Occupational pension schemes pass the high water mark
Well, Iíve just been reading the Government Actuaryís Department (GAD) survey on occupational pension schemes and itís left me gobsmacked I can tell you. I know what youíre thinking, ďget a life, why donít you?Ē, or something similar, but I tried that once and I didnít really like it. Iím happy as I am. Happy and gobsmacked as it now turns out. Iíll tell you why.
The GAD guys do their survey once every four years or so, and theyíve been doing it since before Elvis Presley became famous way back in the 1950s. So, trend-wise it gives useful stuff for us to mull over. This last one was done in the year 2000 (it takes a while to put together and print) and it marks a bit of a turning point for UK occupational pensions.
One trend that these surveys have shown over the last twenty years has been the steady decline in the number of people in occupational pension schemes. Back in the 1960s, when the UK workforce numbered, I think, something around 18 million, we reached a high-water mark of 12.2 million* occupational pension scheme members. These days, the workforce numbers around 25 million** people, but this latest survey shows only 10.1 million people were in occupational pension schemes in the year 2000. Itís stats like this, by the way, that get the policy guys in Government tearing their hair out and wondering what can be done to get pensions spreading again.
One thing thatís been on the up and up, though, ever since these surveys first started, has been the number of people in the country receiving an occupational pension. Itís always been on the up and up, that is, until now. For the first time ever, the GAD survey shows a fall in the number of people receiving a pension derived from occupational pension membership. Thatís why Iím gobsmacked. It looks like weíre over the top of the hill occupational pension-wise, and on our way down the other side. Back in 1995 when the last GAD survey was undertaken, there were 8.5 million people receiving occupational pension payments, whereas in 2000 that number is down to 8.2 million. These are not strictly comparable figures as income drawdown policies were available between 1995 and 2000, but perhaps all this means the UK pensions success story is over, and its heyday was way back in the 60s and 70s. I hope not. What this should really be seen as is a wake up call to those who are responsible for setting pension policy. It is obviously important that we urgently address the real pension issues confronting us before itís too late. Something has to be done to ensure that employers are incentivised to establish new pension schemes and to maintain existing ones. At the same time pension saving must be made suitable to all in the UK workforce and something done to remove the disincentives to saving produced by the steady creep of means-tested benefits for pensioners.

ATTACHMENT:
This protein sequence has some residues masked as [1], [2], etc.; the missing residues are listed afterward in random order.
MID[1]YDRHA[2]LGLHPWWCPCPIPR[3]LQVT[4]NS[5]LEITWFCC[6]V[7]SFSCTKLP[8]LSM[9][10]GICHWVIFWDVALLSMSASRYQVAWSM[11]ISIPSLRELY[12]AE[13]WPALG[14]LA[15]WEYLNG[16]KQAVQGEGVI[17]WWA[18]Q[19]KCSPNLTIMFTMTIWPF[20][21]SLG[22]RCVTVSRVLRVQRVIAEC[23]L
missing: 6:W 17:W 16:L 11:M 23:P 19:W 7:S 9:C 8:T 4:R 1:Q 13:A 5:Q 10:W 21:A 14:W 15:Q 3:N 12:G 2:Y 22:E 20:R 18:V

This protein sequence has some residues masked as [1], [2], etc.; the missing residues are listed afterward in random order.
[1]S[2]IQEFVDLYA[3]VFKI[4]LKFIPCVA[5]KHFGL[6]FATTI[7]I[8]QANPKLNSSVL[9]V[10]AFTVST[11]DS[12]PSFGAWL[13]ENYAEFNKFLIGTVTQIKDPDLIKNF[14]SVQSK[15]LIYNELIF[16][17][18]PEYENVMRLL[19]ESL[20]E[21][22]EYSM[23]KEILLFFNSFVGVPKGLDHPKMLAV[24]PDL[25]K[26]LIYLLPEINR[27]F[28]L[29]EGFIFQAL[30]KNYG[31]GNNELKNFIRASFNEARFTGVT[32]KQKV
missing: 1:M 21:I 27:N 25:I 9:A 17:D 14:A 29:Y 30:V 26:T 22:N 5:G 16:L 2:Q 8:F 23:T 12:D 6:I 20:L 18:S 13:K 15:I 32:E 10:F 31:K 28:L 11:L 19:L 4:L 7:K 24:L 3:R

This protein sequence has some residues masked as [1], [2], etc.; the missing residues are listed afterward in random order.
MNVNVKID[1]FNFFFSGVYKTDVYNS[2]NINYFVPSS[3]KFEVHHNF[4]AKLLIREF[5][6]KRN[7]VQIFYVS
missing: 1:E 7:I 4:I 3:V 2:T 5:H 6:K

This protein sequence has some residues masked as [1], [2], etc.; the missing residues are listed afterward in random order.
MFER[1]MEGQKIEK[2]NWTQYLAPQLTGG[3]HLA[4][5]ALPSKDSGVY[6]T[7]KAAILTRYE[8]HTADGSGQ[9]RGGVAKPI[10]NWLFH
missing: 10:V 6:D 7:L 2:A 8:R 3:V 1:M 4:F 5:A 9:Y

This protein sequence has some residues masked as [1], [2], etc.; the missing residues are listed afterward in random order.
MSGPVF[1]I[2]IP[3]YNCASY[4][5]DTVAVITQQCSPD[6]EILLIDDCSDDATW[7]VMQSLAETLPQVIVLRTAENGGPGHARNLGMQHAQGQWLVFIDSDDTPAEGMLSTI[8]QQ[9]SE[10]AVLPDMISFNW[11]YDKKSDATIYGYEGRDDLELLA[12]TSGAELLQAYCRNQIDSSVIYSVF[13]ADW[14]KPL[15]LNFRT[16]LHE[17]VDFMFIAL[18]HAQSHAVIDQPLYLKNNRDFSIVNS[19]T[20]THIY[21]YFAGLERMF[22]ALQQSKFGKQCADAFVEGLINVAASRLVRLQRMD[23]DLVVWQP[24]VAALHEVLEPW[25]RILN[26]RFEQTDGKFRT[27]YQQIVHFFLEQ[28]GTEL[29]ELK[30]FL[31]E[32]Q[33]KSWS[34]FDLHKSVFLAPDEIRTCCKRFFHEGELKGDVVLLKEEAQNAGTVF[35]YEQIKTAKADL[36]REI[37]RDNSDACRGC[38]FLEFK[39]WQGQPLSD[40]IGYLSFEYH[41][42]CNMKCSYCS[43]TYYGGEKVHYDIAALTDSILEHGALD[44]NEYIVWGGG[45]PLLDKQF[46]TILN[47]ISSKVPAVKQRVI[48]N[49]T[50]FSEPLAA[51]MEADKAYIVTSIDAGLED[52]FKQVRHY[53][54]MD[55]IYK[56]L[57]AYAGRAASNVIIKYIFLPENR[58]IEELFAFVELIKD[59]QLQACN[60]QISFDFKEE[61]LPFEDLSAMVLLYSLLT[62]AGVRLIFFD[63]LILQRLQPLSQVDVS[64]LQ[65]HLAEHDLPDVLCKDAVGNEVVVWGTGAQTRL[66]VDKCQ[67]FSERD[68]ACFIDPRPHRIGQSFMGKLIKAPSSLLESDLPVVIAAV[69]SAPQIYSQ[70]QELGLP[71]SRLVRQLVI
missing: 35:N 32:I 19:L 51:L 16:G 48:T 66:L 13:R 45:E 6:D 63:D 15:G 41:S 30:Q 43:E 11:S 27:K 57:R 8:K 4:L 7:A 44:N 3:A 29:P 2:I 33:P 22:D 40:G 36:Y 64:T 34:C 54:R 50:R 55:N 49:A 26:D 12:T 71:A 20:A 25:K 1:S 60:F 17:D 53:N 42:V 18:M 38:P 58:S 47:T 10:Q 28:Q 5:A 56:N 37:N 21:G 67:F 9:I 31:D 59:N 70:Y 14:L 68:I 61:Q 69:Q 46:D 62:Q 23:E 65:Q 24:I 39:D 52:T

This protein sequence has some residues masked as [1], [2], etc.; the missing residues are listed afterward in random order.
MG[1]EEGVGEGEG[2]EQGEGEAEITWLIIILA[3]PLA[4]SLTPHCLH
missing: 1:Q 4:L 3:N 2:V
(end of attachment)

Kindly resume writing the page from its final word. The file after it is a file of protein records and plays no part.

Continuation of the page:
I know Iíve said it before, but Iíll say it again here. (Iím not proud, or tired.) We need to establish a pension environment in the UK where every pound someone puts into a pension makes them at least one pound better off than those who choose not to save. We also need a tax system that either rewards employers who provide pension schemes for their employees, or penalises those who do not. I donít think thatís too much to ask for quite frankly. If we could have those things then maybe, just maybe, the GAD survey in 2012 might make better reading all round. I do hope so.
Anyone wishing to read the 2000 GAD survey in full by the way can find it on the web at
2000 GAD Survey
23 June 2003
*Occupational Pensions June 2003 - Focus GAD Survey
**Pensions Pocket Book 2003
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